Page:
The answer may come from studying zebrafish. They share approximately 75% of the same genes as humans and about 80% of genes associated with all human diseases, such as nonalcoholic fatty liver disease (NAFLD), type 2 diabetes and cancer.
Like in humans, when zebrafish are fed Western diets, it triggers the development of metabolic syndrome, leading to NAFLD and systemic chronic inflammation, which is responsible for neutrophils’ dysfunctional and hyperactive response to injuries, as her lab has shown recently.
This is no small thing. The inability of neutrophils to help with healing is crucial to sustain a normal and effective immune response to trauma and infection. A dysfunctional neutrophilic response may even have played a part in the high number of deaths among many at-risk individuals during COVID who had metabolic syndrome and NAFLD.
Her latest research focus is on trauma. Traumatic injuries are a leading cause of death and disability in people between the ages of one and 46. Her lab has recently found that in a polytrauma scenario where zebrafish are challenged with concurrent injuries, neutrophils prioritize wounds in vital organs like the liver over tissues such as the skin.
Prioritization hypotheses are not new in the neutrophil field but have mostly been studied in the context of wound versus infection. “We think that traumatic injuries in different tissues might also be sensed by neutrophils differently, using mechanisms that are lost in the presence of diet-induced systemic inflammation,” added de Oliveira.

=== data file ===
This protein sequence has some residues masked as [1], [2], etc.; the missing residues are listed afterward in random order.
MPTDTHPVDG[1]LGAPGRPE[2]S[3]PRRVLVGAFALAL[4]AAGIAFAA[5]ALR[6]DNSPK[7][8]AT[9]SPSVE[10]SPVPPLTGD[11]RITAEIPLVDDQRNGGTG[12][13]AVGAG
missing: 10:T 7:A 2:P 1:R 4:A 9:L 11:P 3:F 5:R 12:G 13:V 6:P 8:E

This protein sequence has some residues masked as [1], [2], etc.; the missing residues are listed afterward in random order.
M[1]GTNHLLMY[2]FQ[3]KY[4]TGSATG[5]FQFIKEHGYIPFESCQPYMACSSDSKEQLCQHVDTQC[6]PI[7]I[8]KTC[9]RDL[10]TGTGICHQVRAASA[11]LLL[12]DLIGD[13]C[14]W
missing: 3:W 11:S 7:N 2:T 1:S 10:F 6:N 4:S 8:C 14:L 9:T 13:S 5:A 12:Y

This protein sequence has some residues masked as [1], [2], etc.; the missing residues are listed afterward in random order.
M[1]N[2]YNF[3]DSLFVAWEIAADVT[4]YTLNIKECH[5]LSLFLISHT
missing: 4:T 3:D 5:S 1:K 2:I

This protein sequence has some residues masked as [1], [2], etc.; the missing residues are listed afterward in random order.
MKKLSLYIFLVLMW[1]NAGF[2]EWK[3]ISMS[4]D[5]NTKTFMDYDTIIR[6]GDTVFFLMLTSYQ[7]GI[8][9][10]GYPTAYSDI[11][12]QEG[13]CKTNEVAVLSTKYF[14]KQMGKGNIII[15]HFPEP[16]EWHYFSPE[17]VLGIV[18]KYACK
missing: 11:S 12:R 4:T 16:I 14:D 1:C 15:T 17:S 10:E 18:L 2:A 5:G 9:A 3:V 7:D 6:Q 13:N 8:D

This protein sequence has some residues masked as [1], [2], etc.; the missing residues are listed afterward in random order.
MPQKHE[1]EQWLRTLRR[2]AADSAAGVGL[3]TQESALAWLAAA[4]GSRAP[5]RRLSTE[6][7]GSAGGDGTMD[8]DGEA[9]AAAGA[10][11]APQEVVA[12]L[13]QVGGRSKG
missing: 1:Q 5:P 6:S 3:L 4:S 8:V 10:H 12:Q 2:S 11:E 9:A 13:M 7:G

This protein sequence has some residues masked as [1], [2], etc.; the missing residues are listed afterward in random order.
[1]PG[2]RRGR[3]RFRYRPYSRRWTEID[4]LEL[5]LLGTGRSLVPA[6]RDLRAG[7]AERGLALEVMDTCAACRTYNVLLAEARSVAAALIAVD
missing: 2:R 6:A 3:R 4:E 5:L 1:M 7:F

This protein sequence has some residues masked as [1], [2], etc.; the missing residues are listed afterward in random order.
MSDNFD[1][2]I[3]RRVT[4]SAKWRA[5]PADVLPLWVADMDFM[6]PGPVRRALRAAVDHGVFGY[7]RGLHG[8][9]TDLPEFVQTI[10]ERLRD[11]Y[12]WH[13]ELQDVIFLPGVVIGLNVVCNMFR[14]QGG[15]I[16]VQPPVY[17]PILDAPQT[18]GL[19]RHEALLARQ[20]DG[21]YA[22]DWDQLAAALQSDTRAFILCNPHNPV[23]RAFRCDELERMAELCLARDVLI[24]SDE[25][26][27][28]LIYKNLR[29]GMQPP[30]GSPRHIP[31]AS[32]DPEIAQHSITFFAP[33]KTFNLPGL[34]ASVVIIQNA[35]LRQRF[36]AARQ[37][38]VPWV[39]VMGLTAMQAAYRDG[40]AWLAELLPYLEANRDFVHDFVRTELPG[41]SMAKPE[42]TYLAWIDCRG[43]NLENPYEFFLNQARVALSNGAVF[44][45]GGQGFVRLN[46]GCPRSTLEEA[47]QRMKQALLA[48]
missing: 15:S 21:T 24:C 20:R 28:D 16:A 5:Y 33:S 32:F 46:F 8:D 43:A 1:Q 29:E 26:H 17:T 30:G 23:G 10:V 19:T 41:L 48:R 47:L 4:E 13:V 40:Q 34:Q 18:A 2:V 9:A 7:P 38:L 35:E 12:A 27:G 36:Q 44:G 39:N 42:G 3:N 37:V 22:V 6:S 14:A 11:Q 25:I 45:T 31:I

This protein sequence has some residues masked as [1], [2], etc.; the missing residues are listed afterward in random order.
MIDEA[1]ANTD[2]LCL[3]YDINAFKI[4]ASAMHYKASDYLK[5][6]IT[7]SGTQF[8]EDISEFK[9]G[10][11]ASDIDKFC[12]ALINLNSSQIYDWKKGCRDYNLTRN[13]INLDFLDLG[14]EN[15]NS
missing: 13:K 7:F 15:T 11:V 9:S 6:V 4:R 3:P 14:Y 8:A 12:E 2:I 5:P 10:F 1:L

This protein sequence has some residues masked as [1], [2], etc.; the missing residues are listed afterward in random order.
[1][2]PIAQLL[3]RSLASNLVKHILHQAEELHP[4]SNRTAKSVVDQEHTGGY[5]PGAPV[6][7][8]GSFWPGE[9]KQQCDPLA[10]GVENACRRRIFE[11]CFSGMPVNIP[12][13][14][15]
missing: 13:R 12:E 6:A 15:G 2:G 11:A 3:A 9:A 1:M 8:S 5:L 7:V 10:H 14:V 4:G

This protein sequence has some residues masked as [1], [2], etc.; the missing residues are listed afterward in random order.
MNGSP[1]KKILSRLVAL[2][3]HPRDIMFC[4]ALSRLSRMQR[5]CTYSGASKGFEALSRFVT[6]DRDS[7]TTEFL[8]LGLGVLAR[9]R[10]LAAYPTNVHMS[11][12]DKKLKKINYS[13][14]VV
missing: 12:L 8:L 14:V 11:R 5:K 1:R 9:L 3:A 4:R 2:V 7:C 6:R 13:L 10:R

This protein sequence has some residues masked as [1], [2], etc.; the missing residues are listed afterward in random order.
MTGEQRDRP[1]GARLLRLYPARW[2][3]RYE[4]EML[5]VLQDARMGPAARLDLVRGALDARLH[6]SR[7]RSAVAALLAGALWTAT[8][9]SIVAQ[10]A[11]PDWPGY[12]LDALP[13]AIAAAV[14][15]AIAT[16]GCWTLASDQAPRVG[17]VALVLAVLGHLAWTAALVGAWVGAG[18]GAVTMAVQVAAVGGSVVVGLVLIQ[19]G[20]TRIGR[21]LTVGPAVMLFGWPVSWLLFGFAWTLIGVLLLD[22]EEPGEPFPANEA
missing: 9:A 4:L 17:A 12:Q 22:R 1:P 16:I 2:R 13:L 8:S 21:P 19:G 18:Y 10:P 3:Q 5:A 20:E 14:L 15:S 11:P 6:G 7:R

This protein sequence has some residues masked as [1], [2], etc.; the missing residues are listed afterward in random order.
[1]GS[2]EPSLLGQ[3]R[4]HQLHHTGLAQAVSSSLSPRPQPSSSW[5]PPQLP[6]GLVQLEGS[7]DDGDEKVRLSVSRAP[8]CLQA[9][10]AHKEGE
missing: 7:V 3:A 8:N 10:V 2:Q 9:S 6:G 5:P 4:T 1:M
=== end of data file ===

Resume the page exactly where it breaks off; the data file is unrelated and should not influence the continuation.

Now she and her research team are performing omics analysis and mechanistic studies to understand how neutrophils are impacted by the presence of diet-associated, systemic chronic inflammation and liver disease in order to understand how such changes impact neutrophil response toward concurrent injuries and infection.
Dr. de Oliveira’s interest in neutrophils started at the beginning of her career at the Carlota Saldanha lab at the Institute of Molecular Medicine, where she studied inflammation using murine models and ex vivo cells isolated from human blood. She quickly got hooked on neutrophils due to their amazing capacity to quickly respond to threats and regulate all the inflammatory processes.
“Initially, we had many limitations in the field, such as the short lifespan after isolation from blood, lack of good cell culture models and the need to use invasive methodologies in mice to visualize these cells in action,” said de Oliveira.
This inspired her to find a more suitable alternative, and she found the zebrafish model, which was just emerging as a new system to study human diseases.
After that, she dedicated her PhD work to help the field establish the zebrafish model as a system to study neutrophils and the mechanisms that regulate neutrophil recruitment to injury, infection and chronic skin disease.